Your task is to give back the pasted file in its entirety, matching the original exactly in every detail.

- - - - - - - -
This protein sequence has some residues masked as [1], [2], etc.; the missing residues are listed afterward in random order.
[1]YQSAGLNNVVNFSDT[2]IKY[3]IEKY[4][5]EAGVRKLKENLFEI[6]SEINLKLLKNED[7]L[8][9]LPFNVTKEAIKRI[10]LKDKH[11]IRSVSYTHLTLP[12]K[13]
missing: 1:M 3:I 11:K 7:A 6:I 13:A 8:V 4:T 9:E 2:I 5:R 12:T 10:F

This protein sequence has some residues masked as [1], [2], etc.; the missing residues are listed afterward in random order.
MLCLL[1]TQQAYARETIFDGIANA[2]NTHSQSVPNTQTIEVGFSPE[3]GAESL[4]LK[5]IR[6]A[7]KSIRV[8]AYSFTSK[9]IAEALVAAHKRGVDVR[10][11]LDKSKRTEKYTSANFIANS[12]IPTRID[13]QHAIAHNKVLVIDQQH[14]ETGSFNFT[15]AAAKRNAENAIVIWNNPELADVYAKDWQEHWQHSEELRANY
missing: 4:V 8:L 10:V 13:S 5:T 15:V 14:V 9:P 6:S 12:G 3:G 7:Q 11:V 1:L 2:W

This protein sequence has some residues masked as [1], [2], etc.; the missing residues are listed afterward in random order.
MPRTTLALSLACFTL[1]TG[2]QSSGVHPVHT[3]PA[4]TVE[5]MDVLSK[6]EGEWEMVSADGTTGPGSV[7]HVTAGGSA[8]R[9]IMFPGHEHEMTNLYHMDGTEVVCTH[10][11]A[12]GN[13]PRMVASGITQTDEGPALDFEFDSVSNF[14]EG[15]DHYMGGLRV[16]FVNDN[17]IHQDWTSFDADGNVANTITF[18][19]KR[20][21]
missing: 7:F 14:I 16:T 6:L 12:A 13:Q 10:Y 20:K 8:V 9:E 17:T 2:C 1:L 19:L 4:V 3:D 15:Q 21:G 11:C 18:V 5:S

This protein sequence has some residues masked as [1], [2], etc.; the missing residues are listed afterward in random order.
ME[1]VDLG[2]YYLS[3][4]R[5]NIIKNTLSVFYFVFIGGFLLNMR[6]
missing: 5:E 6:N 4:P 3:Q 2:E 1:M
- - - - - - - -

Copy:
This protein sequence has some residues masked as [1], [2], etc.; the missing residues are listed afterward in random order.
[1]YQSAGLNNVVNFSDT[2]IKY[3]IEKY[4][5]EAGVRKLKENLFEI[6]SEINLKLLKNED[7]L[8][9]LPFNVTKEAIKRI[10]LKDKH[11]IRSVSYTHLTLP[12]K[13]
missing: 1:M 3:I 11:K 7:A 6:I 13:A 8:V 4:T 9:E 2:I 5:R 12:T 10:F

This protein sequence has some residues masked as [1], [2], etc.; the missing residues are listed afterward in random order.
MLCLL[1]TQQAYARETIFDGIANA[2]NTHSQSVPNTQTIEVGFSPE[3]GAESL[4]LK[5]IR[6]A[7]KSIRV[8]AYSFTSK[9]IAEALVAAHKRGVDVR[10][11]LDKSKRTEKYTSANFIANS[12]IPTRID[13]QHAIAHNKVLVIDQQH[14]ETGSFNFT[15]AAAKRNAENAIVIWNNPELADVYAKDWQEHWQHSEELRANY
missing: 4:V 8:L 10:V 13:S 5:T 15:V 14:V 9:P 6:S 12:G 3:G 7:Q 11:V 1:L 2:W

This protein sequence has some residues masked as [1], [2], etc.; the missing residues are listed afterward in random order.
MPRTTLALSLACFTL[1]TG[2]QSSGVHPVHT[3]PA[4]TVE[5]MDVLSK[6]EGEWEMVSADGTTGPGSV[7]HVTAGGSA[8]R[9]IMFPGHEHEMTNLYHMDGTEVVCTH[10][11]A[12]GN[13]PRMVASGITQTDEGPALDFEFDSVSNF[14]EG[15]DHYMGGLRV[16]FVNDN[17]IHQDWTSFDADGNVANTITF[18][19]KR[20][21]
missing: 7:F 14:I 16:T 6:L 12:A 13:Q 10:Y 20:K 8:V 9:E 17:T 2:C 1:L 19:L 4:V 3:D 15:Q 21:G 11:C 18:V 5:S

This protein sequence has some residues masked as [1], [2], etc.; the missing residues are listed afterward in random order.
ME[1]VDLG[2]YYLS[3][4]R[5]NIIKNTLSVFYFVFIGGFLLNMR[6]
missing: 5:E 6:N 4:P 3:Q 2:E 1:M